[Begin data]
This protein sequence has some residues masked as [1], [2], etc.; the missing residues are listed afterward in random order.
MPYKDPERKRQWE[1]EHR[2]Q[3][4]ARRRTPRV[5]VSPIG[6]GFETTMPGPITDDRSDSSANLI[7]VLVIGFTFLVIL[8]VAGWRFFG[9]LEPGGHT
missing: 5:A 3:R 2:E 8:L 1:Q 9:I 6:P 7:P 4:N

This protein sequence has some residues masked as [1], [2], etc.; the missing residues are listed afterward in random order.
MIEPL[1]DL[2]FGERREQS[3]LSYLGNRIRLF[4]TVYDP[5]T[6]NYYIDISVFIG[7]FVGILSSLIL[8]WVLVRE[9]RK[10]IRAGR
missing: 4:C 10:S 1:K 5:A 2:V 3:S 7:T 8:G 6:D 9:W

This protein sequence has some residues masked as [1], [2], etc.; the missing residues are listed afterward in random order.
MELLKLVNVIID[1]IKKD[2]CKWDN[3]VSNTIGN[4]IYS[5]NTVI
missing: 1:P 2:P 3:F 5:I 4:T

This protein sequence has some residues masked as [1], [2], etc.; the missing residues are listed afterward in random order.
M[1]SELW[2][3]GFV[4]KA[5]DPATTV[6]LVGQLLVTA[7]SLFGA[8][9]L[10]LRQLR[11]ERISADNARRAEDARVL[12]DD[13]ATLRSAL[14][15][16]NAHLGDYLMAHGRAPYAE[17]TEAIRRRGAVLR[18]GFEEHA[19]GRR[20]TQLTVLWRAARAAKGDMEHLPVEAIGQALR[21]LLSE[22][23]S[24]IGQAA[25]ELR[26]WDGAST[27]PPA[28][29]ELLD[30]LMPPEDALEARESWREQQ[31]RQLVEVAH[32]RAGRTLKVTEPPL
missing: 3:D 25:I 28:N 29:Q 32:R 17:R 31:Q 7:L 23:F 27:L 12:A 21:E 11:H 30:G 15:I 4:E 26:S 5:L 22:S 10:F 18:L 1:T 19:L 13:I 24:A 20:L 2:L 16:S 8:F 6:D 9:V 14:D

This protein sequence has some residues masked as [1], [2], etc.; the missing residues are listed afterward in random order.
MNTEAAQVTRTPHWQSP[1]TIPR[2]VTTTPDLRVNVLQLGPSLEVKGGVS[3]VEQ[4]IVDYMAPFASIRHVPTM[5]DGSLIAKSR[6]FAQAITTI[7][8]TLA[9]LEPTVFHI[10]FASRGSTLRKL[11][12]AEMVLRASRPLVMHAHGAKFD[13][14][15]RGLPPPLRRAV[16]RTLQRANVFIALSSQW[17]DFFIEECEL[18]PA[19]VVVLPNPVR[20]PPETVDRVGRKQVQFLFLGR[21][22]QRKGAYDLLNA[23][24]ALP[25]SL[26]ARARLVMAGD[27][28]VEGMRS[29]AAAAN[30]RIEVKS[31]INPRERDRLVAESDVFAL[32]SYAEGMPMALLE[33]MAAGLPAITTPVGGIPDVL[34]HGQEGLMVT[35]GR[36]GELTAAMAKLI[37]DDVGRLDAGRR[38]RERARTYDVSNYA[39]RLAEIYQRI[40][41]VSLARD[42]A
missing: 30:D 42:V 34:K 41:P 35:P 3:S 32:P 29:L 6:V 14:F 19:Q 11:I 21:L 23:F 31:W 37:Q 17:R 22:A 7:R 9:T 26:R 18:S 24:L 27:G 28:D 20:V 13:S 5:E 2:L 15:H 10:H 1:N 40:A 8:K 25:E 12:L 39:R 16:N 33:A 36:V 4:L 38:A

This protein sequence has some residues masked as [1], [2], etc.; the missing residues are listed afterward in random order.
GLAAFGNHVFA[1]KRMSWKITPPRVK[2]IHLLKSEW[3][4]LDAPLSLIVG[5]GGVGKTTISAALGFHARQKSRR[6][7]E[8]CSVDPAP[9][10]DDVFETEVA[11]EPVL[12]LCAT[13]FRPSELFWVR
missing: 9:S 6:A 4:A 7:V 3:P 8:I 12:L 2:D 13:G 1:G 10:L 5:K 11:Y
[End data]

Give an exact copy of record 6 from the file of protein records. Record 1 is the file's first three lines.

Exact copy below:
This protein sequence has some residues masked as [1], [2], etc.; the missing residues are listed afterward in random order.
GLAAFGNHVFA[1]KRMSWKITPPRVK[2]IHLLKSEW[3][4]LDAPLSLIVG[5]GGVGKTTISAALGFHARQKSRR[6][7]E[8]CSVDPAP[9][10]DDVFETEVA[11]EPVL[12]LCAT[13]FRPSELFWVR
missing: 9:S 6:A 4:A 7:V 3:P 8:I 12:L 2:D 13:G 1:G 10:L 5:K 11:Y